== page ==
So it's heading on to 9 years on since I lost my baby girl. It's been a hefty 6 years since I last wrote on this blog. Well I'm not really a blogger in truth. 3 years after losing Alex I felt I had something to say that might help others and 6 years later, I feel that urge again. Anyone who knows me knows that this is a good time to get a cuppa! I don't do “brief” :)
I'm having a bad day today. I'm remembering how happy and carefree I was 9 years ago and the blissful ignorance I had of what was to come. I was excited that my baby would finally be here soon and feeling a little impatient for her to make her arrival! These memories are still so painful 9 years on. They come in waves and just drown you. Again, I'm wondering what life would be like....what life should have been like...what I should be doing now. I don't want to think about ordering flowers for a grave yet again. I want a pink, sparkly, girly party with an over excited 9 year old telling us what she wants for her birthday and being annoyed by her little brothers. It hurts more than I can ever put into words and I know I have a good few days of this ahead. Of guilt, of pain and of what if's.
So all this is no different to previous years and no different to the battles each of us who have lost someone too soon faces. Except this year, for me it actually is. On this bad day, I'm consciously reaching into my toolbox I've built up over the last 9 years and pulling out all the things that I know will get me through. I know this will pass. I'm writing this blog. I have plans to keep busy as well as have time to keep still. I know my little ones will bring me smiles. I know spending time with friends and those who I love will help. I know that helping and accepting help from others who have been through the same will soften the pain a bit. I know by mid next week I will feel a rush of relief. I know all this because I kind of feel like an old hand at it now. I'm giving myself a break, feeling that hurt that I know has to be felt, safe in the knowledge that it will pass. It doesn't hurt any less, but it feels like an old friend that although is painful to spend time with, actually helps me to once again feel close to my daughter.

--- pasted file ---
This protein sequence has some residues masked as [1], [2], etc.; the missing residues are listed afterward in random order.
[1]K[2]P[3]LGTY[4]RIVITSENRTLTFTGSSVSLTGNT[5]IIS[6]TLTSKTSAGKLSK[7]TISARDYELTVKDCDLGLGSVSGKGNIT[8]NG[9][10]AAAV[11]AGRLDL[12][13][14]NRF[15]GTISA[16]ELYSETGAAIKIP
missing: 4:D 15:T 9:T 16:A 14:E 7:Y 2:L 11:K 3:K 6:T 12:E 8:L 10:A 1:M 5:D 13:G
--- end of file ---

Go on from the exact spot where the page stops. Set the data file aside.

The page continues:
It can safely be said by every parent who has lost a baby that this never goes away, but things have shifted for me over the last couple of years. I read something a while ago that really saddened me. It was a post from a parent who had lost a baby asking if it ever gets any easier? Reply after reply came from bereaved parents basically saying “no” and it struck me that I had recently been making choices that DID make it easier for me. I almost hadn't even been doing these things consciously in relation to easing my grief as such, but actually the upshot is I am happy, content and feel like I am living a full life with a future I am excited for. I didn't feel able to reply to the post at the time, going against the grain of the thread and possibly getting shot down. Perhaps people would think if I suggested that things can get easier as I feel they have for me this year, then that might mean that I loved my baby less!? That her little life wasn't as precious to me. And there in is the struggle. Nothing could be further from the truth!
After losing Alex, I pretty much shut myself away. I gave up my job that didn't feel right anymore and ran a website from home in memory of my daughter, embarking on the terrifying journey of trying for another baby. Cutting a very long story short, I now have 2 amazing boys who have in no small way, healed my heart a little. But that of course isn't it entirely. You can't ever replace a lost child and everyone's journey is unique. In truth, this was right for me. I needed that time to build up my toolbox and try to find a way forward with my so called “new normal”. There came my first blog three years on talking about this new normal that all us parents who have lost a baby have to come to terms with.